Tino Martinez (Yankees) – After an anemic season, Tino is a free agent. We could look at bringing him in as a reserve, but that’s pretty much it. He’ll head somewhere in a platoon role.
Eduardo Perez (Devil Rays), Brad Fullmer (FA), Greg Colbrunn (Rangers), Dave Hansen (Mariners), Mike Kinkade (Indians), Scott Spiezio (FA), Jose Offerman (Mets), Carlos Baerga (Nationals), Wil Cordero (Mets), Lenny Harris (Marlins) all are doubtful to see a Boston uniform this year. There are many other options out there, and there’s no reason why we should give any of these people a job as a starting first baseman or even a backup first baseman.
The trade candidates/non-candidates are as follows:
Carlos Delgado (Marlins) – Delgado would be a nice net, and we could offer Bronson Arroyo, Kelly Shoppach, and perhaps one other player would get it done. Delgado could help replace Manny’s thump should he be traded, but if not, an Ortiz-Ramirez-Delgado lineup is absolutely vicious.
Jim Thome (Phillies) – I would do this given the right deal, with someone like Mark Sweeney brought in as a reserve should Thome get hurt. He’s been too good for too long to let one season define him. Baseball is famous for writing off people – Thome this year, and Boston can identify with Keith Foulke – but that’s another story for another time.
Lyle Overbay (Brewers) – The Brewers have maintained they do not want to move Overbay. Probably smart, hold onto Overbay for one more year and ease Fielder in, but the Brewers are running out of time to deal Overbay. His value will just keep diminishing, even if it’s low now because the Brewers have Fielder. Overbay may bring demand at the trading deadline, but I think they can get more from him now. I’d definitely explore an Arroyo/Wells and Shoppach trade for him.
Chad Tracy (Diamondbacks) – The Diamondbacks have Glaus entrenched at third and Tony Clark hitting a mean streak at first. They’ve got other corner infielders and outfielders making their way up, which limits Tracy’s role. Someone has to go. If it’s someone, why not Tracy and why not to the new GM’s former team? Hitting .308/.359/.553 is extremely enticing and it would be incredible to net Tracy, who will enter the 2006 season at 25 years old. However, Byrnes is no slouch (and certainly would have taken over as Sox GM) so let’s file this under pipe dreams.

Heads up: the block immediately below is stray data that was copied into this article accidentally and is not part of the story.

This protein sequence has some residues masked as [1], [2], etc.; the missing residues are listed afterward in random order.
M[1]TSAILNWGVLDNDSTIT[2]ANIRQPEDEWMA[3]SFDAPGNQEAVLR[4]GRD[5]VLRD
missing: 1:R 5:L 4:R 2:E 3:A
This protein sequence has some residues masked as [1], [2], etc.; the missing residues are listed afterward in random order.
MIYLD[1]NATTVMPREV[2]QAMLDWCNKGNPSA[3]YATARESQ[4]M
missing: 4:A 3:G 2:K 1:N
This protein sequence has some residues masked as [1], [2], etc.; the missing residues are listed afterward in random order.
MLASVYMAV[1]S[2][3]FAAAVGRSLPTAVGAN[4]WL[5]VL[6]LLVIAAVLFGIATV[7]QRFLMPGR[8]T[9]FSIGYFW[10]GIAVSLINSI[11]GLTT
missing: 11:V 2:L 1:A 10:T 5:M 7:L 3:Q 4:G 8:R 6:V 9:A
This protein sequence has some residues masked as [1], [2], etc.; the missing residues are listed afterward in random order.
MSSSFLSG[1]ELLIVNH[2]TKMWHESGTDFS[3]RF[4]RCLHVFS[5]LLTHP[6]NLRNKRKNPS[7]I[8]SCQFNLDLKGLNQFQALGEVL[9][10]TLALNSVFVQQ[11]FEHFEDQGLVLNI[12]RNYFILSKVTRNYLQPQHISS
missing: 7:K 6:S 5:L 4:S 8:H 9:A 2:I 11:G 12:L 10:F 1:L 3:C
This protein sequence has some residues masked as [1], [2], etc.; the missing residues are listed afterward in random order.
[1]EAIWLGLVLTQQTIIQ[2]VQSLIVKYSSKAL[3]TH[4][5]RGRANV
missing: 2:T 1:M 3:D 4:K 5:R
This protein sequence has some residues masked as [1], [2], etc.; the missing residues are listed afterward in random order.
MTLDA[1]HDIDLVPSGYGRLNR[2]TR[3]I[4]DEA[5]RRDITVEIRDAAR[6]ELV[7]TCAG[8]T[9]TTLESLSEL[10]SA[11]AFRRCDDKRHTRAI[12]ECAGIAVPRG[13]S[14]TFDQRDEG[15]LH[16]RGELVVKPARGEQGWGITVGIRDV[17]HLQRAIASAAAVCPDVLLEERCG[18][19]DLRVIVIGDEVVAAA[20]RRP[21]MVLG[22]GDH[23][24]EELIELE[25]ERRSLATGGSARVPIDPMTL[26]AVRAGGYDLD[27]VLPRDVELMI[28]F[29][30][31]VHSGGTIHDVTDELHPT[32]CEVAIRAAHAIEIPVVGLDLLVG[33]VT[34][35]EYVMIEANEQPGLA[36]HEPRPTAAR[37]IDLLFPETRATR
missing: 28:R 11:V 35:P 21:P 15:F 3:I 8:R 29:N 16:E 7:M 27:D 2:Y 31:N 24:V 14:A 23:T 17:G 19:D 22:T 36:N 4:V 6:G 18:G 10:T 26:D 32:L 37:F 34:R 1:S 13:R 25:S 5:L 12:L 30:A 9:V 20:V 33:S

Darin Erstad (Angels) – I would be interested in trading for Erstad, but only to put him in centerfield.
Mike Sweeney (Royals) – Another possibility, but his injury issues, contract, and defense make this a little sketchy. I wouldn’t bank on this, although Sweeney would be a nice net.
Shea Hillenbrand (Blue Jays) – Hillenbrand is a good player, but not a great one – not one worth what the Blue Jays would ask us to give.
Eric Hinske (Blue Jays) – Owed a lot of money and not good enough.
Hee Seop Choi (Dodgers) – Choi figures to move on now that DePodesta is gone. Choi needs a shot somewhere, he hits for power and walks (but strikes out way too much). He can give someone value. It could be Boston, and I can stomach the strikeouts as long as he realizes his potential. (I could stomach 2004 Bellhorn but not 2005 Bellhorn.)
Ben Broussard (Indians) – I can see Broussard being an option, but I expect him to stay with Cleveland.
Todd Helton (Rockies) – He’s owed serious money for a long, long time. I doubt he’ll ever be moved while he’s in this contract.
Ryan Howard (Phillies) – A very, very tantalizing name, but completely unrealistic – trading the Rookie of the Year? Thome is more likely to go.
Sean Casey (Reds) – In his free agent year, I could see him in Boston if the right deal came along. He doesn’t hammer the ball with power, but is a doubles hitter and keeps his average high (career .305). Really, he’s not a bad idea at all.
Jeff Bagwell (Astros) – Bagwell will either return to the Astros or retire.
Phil Nevin (Rangers) – Nevin is owed too much and is worthless.
Adam LaRoche (Braves) – Good with the glove, LaRoche is coming off a dissapointing season after a promising rookie start in 2004. We could explore a trade for LaRoche, but he’s not exactly what Boston builds around, so I would file this under ‘not gonna happen’.
Adrian Gonzalez (Rangers) – Now we’re talking. The young power-hitter won’t come cheap and thus likely not an option, but if we nab Adrian, we’ve got to pat ourselves on the back.
Ryan Shealy (Rockies) – Shealy was rumored to be heading to Boston along with Larry Bigbie in exchange for Kelly Shoppach and someone else who’s name escapes me right now. This trade could be rekindled.
Jason Stokes (Marlins) – Jason Stokes, Please. By the way, Stokes hit .283/.340/.674 this season for the Marlins’ AAA team in 46 AB after a season in AA where he hit .272/.345/.513.
Brandon Sing (Cubs) – One Cub is one Cub too many. With the exception of Bill Mueller. All kidding aside, Sing’s simply not an option right now.
Carlos Pena (Tigers) – Pena posted similar numbers to his 200 campaign, but there are more important numbers underlying this. Pena hit a shocking .181/.307/.283 pre-All Star Break and earned a demotion to the minors. He returned after the break and turned a corner, hitting .286/.345/.662. This makes me extremely interested in acquiring him, but not interested in acquiring him and handing him the fulltime job. I’d want a Sweeney, a Franco, an Olerud behind him.
Ken Harvey (Royals) – Harvey is also simply not an option.
With these names in mind, what would I like to see next year?
Well, I think we need to stay away from Konerko and focus on short-term choices, because there’s no shortage of good names here. I’m not willing to give up what it would need to acquire Overbay or Casey or Tracy. Here are some names that I would like to see in a uniform belonging to the Red Sox next year:
John Olerud, Olmedo Saenz, Ryan Shealy, Mark Sweeney, Jason Stokes, Julio Franco, Carlos Pena.
We could certainly go after Delgado (that would be worth it) or Thome, but I like the names above being used in a platoon role. If we write Stokes off because he’s almost certain to repeat AAA wherever he ends up, and forget about Shealy … just because, we are left with Olerud, Saenz, Sweeney, Franco, and Pena.
I’d do my darndest to bring every single person into spring training and let two people fight it out. Right now, I’d be inclined to give the job to Olmedo Saenz for lefties, and Carlos Pena for righties.